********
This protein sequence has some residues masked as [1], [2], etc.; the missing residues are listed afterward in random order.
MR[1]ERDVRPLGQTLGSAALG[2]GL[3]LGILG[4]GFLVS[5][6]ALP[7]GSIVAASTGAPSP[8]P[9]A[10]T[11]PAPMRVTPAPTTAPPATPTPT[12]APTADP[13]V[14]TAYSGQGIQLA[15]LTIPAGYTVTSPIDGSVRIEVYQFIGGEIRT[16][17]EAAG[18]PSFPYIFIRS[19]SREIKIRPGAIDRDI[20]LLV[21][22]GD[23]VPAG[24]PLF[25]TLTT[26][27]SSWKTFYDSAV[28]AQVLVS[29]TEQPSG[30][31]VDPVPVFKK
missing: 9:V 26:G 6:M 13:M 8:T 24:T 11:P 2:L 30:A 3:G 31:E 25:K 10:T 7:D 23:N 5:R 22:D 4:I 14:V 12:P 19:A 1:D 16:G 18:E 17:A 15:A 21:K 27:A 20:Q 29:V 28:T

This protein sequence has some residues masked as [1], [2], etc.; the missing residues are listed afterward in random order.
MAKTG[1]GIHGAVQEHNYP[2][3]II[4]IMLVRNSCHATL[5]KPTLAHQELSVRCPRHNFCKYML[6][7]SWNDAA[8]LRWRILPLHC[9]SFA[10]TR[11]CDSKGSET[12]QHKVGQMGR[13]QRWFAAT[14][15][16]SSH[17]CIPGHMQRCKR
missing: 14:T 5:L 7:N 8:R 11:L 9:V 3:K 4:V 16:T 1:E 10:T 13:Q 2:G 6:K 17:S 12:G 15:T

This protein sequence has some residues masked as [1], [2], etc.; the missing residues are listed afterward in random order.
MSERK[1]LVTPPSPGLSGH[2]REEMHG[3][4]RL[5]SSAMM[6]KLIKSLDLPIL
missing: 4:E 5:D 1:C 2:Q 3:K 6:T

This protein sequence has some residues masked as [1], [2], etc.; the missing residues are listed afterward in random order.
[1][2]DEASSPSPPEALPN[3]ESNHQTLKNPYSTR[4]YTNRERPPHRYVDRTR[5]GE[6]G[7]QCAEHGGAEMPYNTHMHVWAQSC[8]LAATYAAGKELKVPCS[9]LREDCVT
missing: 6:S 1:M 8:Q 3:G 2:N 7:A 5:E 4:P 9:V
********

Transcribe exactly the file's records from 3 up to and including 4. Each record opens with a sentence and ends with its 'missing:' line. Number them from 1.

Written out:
This protein sequence has some residues masked as [1], [2], etc.; the missing residues are listed afterward in random order.
MSERK[1]LVTPPSPGLSGH[2]REEMHG[3][4]RL[5]SSAMM[6]KLIKSLDLPIL
missing: 4:E 5:D 1:C 2:Q 3:K 6:T

This protein sequence has some residues masked as [1], [2], etc.; the missing residues are listed afterward in random order.
[1][2]DEASSPSPPEALPN[3]ESNHQTLKNPYSTR[4]YTNRERPPHRYVDRTR[5]GE[6]G[7]QCAEHGGAEMPYNTHMHVWAQSC[8]LAATYAAGKELKVPCS[9]LREDCVT
missing: 6:S 1:M 8:Q 3:G 2:N 7:A 5:E 4:P 9:V